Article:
Autumn is just the right time to start thinking about spring bedding plants. If you want a good show, now is the time to plant while the soil is still warm enough to encourage germination. It’s also damper than in high summer so the plants will become well established before the rigors of winter stop all growth. Make sure all early flowering bulbs are in too. Later blooming ones like tulips however, can be left till later on. You can also sow hardy annuals in more sheltered parts of your garden. Don’t forget to label what you have sown though, it’s easy to forget.
This is the time to have a general clean-up. Get rid of all the old leaf litter – put it on the bonfire not the compost heap. There may be weed seeds and insect pests hiding that would be better destroyed. Placing them on the compost heap could be laying up problems for next year. Pay particular attention to the areas under hedges and shrubs. Rake them out, loosen the soil and, if you feel like it, lay down a thick mulch, stone chippings or gravel are excellent in this position and they look attractive as well.
Tidy up the borders and beds, cut the edges straight, take out the weeds, remove dead and dying herbage, dead-head plants that are still blooming then hoe and rake over the soil. Search amongst the stems of plants that grow in clumps. You are sure to find snails bedding down cosily, remove them.
Evergreens may be planted at this time of year, choose container or root-balled specimens. Plant them in prepared holes of sufficient size and water well in. Apply a thick mulch – pulverised bark is ideal, but don’t extend it right up to the plant’s stem. If you buy bare rooted trees, they should not be planted until all the leaves have fallen, so don’t buy them until then.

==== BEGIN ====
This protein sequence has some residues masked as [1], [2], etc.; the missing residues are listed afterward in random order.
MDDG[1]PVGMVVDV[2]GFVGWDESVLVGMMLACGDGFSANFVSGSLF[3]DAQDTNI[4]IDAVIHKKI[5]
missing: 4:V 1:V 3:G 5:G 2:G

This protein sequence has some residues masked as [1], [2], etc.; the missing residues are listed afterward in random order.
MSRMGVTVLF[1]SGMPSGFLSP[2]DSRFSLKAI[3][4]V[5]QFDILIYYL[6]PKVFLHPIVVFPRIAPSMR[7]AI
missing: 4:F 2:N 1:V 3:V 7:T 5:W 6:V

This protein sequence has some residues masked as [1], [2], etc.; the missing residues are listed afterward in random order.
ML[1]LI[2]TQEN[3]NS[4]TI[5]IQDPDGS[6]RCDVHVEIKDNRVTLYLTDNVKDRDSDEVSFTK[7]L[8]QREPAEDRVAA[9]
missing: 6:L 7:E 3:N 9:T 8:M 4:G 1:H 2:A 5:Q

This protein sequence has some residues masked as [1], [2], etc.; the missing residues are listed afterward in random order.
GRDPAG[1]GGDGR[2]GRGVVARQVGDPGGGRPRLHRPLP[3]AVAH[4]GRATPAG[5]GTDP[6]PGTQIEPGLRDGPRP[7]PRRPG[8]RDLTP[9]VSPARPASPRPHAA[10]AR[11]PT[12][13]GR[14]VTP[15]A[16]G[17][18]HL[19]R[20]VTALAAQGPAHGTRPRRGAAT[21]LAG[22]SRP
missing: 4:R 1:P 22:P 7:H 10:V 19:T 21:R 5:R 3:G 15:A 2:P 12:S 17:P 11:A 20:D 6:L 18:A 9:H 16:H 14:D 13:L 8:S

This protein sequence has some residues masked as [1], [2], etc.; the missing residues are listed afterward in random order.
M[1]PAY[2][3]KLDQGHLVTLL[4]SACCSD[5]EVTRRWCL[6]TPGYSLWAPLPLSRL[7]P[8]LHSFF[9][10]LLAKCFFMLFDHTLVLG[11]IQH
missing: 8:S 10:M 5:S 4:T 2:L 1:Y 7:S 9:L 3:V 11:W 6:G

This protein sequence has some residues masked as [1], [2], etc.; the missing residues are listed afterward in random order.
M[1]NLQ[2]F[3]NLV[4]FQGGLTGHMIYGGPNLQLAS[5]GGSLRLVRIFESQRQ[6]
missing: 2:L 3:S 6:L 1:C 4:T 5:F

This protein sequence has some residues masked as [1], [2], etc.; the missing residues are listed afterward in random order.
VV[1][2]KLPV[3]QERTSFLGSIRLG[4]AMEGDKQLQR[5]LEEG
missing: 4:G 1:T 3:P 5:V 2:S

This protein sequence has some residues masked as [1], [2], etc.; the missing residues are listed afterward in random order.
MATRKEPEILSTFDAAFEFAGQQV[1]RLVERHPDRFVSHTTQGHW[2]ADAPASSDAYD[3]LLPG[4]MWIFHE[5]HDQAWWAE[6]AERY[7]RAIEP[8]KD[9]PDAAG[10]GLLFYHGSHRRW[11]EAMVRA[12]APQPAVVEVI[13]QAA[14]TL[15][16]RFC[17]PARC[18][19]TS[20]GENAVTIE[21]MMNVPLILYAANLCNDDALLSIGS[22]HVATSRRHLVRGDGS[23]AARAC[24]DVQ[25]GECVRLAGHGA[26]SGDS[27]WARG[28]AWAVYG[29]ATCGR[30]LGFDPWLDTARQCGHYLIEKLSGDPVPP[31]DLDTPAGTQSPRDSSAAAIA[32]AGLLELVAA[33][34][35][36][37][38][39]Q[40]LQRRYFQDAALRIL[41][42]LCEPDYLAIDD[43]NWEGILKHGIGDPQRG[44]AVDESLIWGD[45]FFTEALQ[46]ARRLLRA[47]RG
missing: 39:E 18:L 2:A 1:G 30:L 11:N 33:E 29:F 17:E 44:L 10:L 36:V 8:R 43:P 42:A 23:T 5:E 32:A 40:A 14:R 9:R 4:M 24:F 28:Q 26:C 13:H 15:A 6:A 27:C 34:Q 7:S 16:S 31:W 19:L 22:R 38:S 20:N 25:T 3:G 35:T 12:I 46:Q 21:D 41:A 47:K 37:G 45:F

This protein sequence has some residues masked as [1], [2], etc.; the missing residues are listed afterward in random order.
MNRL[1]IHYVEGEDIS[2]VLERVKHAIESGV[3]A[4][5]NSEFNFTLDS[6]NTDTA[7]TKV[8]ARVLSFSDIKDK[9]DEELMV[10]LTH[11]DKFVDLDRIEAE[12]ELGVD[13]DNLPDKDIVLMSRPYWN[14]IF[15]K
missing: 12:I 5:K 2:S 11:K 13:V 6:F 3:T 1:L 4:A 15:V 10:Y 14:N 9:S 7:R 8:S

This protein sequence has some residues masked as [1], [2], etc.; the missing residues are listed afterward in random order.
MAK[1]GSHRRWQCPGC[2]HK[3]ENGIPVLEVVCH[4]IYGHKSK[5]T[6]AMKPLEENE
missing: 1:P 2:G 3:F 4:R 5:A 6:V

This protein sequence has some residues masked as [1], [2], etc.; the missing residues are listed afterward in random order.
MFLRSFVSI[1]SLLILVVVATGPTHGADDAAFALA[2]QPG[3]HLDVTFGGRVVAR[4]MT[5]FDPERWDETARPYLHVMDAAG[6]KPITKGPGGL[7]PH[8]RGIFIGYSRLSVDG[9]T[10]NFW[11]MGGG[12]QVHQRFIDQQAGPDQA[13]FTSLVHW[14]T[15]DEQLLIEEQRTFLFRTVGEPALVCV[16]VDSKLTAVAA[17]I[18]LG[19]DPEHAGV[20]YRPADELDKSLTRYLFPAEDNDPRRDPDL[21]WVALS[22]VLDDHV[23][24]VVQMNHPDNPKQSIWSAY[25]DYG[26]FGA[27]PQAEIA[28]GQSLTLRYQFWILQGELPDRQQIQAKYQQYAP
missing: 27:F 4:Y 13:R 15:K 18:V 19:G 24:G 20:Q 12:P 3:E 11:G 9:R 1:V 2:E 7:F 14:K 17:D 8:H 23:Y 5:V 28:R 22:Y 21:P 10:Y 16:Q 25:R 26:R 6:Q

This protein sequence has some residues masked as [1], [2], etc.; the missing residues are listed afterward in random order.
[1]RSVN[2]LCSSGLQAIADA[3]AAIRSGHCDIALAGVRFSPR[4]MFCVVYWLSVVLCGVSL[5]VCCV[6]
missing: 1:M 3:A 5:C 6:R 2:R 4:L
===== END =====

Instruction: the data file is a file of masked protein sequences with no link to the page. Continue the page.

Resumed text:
Check over all your climbing plants. Make sure they are firmly fixed to wall or trellis and re-tie them where necessary. If you have trellises or climbing frames, it’s worth checking they are firmly fixed to their supports before winter winds blow them down. Young trees that still have supports must be firmly fixed to the supports but don’t use string or twine. Special straps will keep them secure without rubbing the bark away during wind caused friction.
As the season draws on it is time to take tender plants indoors. Geraniums, fuchsias, begonias, spider plants and other tender foliage subjects should be transplanted to pots and taken indoors. A cold greenhouse is ideal, as long as the vents are closed at night. Failing that, a garage or shed windowsill or windowsill in a spare room will do. They should be kept cool but not allowed to freeze.
In the greenhouse, clean all the glass so the maximum amount of light can get in. Replace cracked and broken lights and check for gaps where rodents may get in. Block each one securely or your plant stock may end up eaten.